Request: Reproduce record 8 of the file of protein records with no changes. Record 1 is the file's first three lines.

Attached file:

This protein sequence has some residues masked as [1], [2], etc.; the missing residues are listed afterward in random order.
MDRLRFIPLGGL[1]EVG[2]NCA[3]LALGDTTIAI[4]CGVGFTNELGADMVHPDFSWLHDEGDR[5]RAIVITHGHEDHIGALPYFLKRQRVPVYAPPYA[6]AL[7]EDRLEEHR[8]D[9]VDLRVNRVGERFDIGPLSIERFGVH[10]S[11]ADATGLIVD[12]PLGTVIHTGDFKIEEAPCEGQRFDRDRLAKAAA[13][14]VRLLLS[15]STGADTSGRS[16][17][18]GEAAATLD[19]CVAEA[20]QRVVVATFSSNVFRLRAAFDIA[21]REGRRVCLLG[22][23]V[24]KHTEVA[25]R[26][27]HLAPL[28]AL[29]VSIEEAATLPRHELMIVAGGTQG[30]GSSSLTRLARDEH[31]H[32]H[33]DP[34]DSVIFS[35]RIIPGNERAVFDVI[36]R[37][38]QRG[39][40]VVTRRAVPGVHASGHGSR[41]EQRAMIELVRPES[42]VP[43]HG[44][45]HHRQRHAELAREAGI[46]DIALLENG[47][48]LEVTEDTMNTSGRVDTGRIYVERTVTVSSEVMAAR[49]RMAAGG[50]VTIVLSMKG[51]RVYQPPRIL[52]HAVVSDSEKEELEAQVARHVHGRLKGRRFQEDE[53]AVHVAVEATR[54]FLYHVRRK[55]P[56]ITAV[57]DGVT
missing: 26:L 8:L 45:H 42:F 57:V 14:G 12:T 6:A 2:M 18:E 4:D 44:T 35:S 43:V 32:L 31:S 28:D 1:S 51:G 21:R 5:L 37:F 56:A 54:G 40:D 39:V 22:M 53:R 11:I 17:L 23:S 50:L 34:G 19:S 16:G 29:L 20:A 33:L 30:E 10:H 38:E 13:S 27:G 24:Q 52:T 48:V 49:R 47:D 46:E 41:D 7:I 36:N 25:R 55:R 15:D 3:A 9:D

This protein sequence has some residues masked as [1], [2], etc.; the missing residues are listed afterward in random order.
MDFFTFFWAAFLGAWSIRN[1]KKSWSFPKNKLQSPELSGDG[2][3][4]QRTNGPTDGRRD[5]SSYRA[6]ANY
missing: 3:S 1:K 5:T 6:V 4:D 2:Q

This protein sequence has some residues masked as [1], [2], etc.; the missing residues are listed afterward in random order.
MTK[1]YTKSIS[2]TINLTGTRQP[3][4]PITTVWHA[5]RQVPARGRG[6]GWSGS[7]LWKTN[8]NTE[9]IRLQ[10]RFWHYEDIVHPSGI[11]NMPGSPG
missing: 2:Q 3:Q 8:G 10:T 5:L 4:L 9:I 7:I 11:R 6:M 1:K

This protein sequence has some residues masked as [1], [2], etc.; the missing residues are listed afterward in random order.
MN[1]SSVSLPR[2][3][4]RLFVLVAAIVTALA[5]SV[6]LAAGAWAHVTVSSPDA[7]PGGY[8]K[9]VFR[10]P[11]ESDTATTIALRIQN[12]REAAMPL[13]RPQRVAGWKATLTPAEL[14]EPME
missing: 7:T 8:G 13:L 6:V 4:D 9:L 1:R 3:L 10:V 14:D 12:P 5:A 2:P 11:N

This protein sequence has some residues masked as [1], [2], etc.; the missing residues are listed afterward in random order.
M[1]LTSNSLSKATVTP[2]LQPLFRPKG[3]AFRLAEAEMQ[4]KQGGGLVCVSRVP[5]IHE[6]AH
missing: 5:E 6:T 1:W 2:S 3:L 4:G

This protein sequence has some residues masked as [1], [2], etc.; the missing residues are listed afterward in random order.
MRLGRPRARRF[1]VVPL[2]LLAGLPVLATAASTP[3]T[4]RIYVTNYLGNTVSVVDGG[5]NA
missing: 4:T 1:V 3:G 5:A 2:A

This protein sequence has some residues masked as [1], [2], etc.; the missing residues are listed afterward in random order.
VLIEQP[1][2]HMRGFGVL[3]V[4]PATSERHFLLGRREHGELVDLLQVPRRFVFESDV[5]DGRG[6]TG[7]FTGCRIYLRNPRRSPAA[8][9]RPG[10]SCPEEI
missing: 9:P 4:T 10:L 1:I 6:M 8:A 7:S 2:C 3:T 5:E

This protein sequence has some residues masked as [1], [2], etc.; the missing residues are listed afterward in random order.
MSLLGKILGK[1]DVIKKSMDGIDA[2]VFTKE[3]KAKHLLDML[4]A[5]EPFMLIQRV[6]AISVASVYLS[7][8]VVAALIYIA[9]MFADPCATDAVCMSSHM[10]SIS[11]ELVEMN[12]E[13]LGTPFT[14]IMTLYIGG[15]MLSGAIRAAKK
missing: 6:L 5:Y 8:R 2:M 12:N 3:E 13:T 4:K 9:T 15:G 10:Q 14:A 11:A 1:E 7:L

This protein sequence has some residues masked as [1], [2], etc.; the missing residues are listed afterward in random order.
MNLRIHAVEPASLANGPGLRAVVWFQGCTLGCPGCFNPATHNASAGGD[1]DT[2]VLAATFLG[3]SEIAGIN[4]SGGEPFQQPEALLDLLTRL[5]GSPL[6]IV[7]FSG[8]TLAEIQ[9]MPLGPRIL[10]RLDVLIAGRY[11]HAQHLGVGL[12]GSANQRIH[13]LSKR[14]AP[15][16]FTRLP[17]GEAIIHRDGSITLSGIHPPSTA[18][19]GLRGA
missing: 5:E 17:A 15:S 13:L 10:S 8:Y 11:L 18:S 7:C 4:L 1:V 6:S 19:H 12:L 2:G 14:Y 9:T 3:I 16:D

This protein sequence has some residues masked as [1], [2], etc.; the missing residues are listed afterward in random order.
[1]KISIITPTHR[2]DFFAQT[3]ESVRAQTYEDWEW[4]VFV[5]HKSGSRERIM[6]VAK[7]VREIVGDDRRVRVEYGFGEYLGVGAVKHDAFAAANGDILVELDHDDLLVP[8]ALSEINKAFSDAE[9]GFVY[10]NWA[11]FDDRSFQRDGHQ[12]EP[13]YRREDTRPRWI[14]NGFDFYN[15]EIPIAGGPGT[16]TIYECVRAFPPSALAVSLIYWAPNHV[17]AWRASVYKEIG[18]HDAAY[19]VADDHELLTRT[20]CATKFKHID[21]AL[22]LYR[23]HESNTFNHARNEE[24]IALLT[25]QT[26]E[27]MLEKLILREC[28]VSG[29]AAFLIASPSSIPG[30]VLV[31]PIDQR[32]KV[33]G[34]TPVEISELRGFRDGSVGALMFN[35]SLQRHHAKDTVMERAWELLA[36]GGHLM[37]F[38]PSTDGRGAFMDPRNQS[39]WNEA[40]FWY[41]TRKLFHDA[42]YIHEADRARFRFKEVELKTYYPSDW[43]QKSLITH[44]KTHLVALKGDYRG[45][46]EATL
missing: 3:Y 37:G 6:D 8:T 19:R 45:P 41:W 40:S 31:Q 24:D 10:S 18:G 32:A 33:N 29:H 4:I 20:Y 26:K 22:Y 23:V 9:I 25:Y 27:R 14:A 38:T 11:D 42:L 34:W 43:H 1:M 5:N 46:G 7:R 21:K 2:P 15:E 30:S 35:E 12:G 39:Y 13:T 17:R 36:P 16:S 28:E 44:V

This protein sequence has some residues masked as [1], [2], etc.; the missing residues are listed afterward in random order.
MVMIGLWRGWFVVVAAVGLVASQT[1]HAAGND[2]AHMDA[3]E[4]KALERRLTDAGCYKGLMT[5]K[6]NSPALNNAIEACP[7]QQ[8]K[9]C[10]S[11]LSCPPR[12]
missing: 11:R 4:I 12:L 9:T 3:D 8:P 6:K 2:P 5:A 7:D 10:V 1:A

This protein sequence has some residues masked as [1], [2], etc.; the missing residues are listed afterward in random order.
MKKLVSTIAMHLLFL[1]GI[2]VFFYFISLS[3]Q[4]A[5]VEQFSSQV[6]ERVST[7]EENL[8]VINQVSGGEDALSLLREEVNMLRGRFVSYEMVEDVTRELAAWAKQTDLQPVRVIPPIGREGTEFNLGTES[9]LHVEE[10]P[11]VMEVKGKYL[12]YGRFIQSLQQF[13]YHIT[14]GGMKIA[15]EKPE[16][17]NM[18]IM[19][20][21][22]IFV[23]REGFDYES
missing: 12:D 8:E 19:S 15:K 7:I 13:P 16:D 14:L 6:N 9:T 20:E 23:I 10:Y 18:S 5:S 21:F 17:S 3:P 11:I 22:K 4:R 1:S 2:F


This protein sequence has some residues masked as [1], [2], etc.; the missing residues are listed afterward in random order.
MSLLGKILGK[1]DVIKKSMDGIDA[2]VFTKE[3]KAKHLLDML[4]A[5]EPFMLIQRV[6]AISVASVYLS[7][8]VVAALIYIA[9]MFADPCATDAVCMSSHM[10]SIS[11]ELVEMN[12]E[13]LGTPFT[14]IMTLYIGG[15]MLSGAIRAAKK
missing: 6:L 5:Y 8:R 2:M 12:N 3:E 13:T 4:K 9:T 15:G 10:Q 14:A 11:A 1:E 7:L